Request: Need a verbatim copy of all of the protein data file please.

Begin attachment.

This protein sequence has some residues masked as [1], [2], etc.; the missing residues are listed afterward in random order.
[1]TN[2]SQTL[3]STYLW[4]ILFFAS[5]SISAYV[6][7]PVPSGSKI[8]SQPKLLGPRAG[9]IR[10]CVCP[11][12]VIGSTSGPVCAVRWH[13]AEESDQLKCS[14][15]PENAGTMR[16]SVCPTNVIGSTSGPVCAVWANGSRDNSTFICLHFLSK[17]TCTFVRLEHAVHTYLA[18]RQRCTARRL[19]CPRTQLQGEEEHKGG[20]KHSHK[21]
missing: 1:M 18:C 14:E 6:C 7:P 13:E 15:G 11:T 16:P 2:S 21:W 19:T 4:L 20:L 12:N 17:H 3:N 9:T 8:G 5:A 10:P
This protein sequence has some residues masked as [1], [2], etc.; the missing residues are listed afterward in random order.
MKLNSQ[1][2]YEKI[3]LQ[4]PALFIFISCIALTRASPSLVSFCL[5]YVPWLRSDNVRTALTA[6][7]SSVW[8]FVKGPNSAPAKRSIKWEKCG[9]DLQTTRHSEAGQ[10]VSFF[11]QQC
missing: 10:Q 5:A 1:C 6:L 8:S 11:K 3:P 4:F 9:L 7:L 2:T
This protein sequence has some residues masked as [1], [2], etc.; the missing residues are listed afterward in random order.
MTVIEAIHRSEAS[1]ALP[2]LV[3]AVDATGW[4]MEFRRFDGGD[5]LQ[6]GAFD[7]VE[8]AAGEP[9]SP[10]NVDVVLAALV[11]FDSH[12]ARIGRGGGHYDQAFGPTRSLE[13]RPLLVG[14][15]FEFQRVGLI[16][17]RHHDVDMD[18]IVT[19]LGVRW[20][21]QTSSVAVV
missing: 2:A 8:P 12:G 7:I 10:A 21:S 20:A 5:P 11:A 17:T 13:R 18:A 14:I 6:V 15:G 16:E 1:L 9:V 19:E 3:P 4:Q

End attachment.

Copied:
This protein sequence has some residues masked as [1], [2], etc.; the missing residues are listed afterward in random order.
[1]TN[2]SQTL[3]STYLW[4]ILFFAS[5]SISAYV[6][7]PVPSGSKI[8]SQPKLLGPRAG[9]IR[10]CVCP[11][12]VIGSTSGPVCAVRWH[13]AEESDQLKCS[14][15]PENAGTMR[16]SVCPTNVIGSTSGPVCAVWANGSRDNSTFICLHFLSK[17]TCTFVRLEHAVHTYLA[18]RQRCTARRL[19]CPRTQLQGEEEHKGG[20]KHSHK[21]
missing: 1:M 18:C 14:E 6:C 7:P 13:E 15:G 11:T 16:P 2:S 21:W 19:T 4:L 20:L 12:N 17:H 3:N 9:T 8:G 5:A 10:P
This protein sequence has some residues masked as [1], [2], etc.; the missing residues are listed afterward in random order.
MKLNSQ[1][2]YEKI[3]LQ[4]PALFIFISCIALTRASPSLVSFCL[5]YVPWLRSDNVRTALTA[6][7]SSVW[8]FVKGPNSAPAKRSIKWEKCG[9]DLQTTRHSEAGQ[10]VSFF[11]QQC
missing: 10:Q 5:A 1:C 6:L 8:S 11:K 3:P 4:F 9:L 7:L 2:T
This protein sequence has some residues masked as [1], [2], etc.; the missing residues are listed afterward in random order.
MTVIEAIHRSEAS[1]ALP[2]LV[3]AVDATGW[4]MEFRRFDGGD[5]LQ[6]GAFD[7]VE[8]AAGEP[9]SP[10]NVDVVLAALV[11]FDSH[12]ARIGRGGGHYDQAFGPTRSLE[13]RPLLVG[14][15]FEFQRVGLI[16][17]RHHDVDMD[18]IVT[19]LGVRW[20][21]QTSSVAVV
missing: 2:A 8:P 12:G 7:I 10:A 21:S 20:A 5:P 11:A 17:T 13:R 18:A 14:I 6:V 15:G 16:E 1:L 9:V 19:E 3:P 4:Q